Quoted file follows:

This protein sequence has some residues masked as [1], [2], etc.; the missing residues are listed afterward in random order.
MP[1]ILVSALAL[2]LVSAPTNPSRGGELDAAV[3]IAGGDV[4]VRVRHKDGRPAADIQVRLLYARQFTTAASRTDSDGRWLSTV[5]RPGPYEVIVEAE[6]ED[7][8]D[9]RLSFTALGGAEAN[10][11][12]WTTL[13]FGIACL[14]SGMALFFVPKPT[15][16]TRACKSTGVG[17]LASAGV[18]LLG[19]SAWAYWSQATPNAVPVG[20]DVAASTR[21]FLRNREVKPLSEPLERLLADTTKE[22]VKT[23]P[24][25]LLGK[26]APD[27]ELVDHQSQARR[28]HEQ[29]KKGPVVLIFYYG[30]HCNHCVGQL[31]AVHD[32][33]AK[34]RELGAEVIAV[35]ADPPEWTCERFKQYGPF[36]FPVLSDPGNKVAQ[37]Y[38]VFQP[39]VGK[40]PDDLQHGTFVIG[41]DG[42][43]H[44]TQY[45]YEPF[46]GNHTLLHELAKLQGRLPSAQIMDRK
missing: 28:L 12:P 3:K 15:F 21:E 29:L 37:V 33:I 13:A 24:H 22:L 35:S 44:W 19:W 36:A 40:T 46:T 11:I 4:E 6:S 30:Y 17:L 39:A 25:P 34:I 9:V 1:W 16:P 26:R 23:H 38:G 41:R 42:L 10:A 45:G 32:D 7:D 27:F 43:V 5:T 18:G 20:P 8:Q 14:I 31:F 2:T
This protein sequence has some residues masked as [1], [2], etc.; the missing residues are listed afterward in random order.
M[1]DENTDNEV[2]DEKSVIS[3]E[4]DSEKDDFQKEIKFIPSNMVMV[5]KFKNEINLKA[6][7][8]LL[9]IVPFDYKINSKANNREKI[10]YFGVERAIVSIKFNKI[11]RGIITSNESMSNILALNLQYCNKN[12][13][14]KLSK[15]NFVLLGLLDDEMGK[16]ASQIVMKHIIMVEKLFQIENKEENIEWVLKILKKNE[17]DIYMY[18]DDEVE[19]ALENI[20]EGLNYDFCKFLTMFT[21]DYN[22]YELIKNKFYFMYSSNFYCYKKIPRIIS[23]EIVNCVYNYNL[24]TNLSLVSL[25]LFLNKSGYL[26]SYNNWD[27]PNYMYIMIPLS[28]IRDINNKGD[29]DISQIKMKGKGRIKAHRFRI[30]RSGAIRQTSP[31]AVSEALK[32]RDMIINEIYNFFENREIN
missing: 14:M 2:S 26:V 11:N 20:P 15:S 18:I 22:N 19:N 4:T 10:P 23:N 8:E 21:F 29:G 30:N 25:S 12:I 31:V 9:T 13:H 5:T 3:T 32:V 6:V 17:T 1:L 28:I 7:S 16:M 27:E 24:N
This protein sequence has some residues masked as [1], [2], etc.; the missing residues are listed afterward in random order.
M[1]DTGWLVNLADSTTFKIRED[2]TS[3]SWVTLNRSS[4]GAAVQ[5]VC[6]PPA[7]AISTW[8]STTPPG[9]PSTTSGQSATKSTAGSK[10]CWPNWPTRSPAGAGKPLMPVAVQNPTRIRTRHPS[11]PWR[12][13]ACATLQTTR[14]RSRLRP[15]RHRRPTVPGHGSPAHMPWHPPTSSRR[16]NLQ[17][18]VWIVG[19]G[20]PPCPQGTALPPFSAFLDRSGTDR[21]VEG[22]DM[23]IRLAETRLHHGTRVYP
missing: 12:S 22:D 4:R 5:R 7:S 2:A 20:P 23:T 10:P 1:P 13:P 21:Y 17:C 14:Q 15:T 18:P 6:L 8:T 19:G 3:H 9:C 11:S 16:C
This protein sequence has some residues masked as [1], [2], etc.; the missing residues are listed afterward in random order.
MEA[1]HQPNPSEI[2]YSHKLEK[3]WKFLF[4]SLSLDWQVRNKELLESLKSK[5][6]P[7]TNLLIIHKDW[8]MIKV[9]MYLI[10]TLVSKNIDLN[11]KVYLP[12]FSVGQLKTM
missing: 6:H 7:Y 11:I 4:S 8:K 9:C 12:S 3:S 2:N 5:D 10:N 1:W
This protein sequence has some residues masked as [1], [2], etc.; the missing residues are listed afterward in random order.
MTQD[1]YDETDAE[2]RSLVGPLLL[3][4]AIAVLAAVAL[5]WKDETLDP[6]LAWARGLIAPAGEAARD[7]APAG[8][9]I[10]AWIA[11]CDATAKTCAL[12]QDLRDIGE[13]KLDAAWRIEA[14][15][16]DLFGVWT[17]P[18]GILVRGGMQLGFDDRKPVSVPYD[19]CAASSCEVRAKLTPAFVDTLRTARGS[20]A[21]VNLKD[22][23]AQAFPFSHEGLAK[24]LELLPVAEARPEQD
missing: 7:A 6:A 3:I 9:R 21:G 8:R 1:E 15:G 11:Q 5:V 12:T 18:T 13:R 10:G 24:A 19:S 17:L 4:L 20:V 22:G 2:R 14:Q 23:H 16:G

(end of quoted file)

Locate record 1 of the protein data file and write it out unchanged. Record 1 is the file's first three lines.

This protein sequence has some residues masked as [1], [2], etc.; the missing residues are listed afterward in random order.
MP[1]ILVSALAL[2]LVSAPTNPSRGGELDAAV[3]IAGGDV[4]VRVRHKDGRPAADIQVRLLYARQFTTAASRTDSDGRWLSTV[5]RPGPYEVIVEAE[6]ED[7][8]D[9]RLSFTALGGAEAN[10][11][12]WTTL[13]FGIACL[14]SGMALFFVPKPT[15][16]TRACKSTGVG[17]LASAGV[18]LLG[19]SAWAYWSQATPNAVPVG[20]DVAASTR[21]FLRNREVKPLSEPLERLLADTTKE[22]VKT[23]P[24][25]LLGK[26]APD[27]ELVDHQSQARR[28]HEQ[29]KKGPVVLIFYYG[30]HCNHCVGQL[31]AVHD[32][33]AK[34]RELGAEVIAV[35]ADPPEWTCERFKQYGPF[36]FPVLSDPGNKVAQ[37]Y[38]VFQP[39]VGK[40]PDDLQHGTFVIG[41]DG[42][43]H[44]TQY[45]YEPF[46]GNHTLLHELAKLQGRLPSAQIMDRK
missing: 28:L 12:P 3:K 15:F 21:E 29:L 37:V 33:I 13:A 24:H 22:L 35:S 44:W 19:W 36:A 40:T 46:T 11:I 4:E 6:S 30:Y 17:L 39:A 25:P 34:I 9:V 1:W 16:P 26:R 23:H 38:G 41:R 42:L 10:A 45:G 32:D 7:D 27:F 43:V 5:T 18:G 20:P 8:Q 14:I 31:F 2:T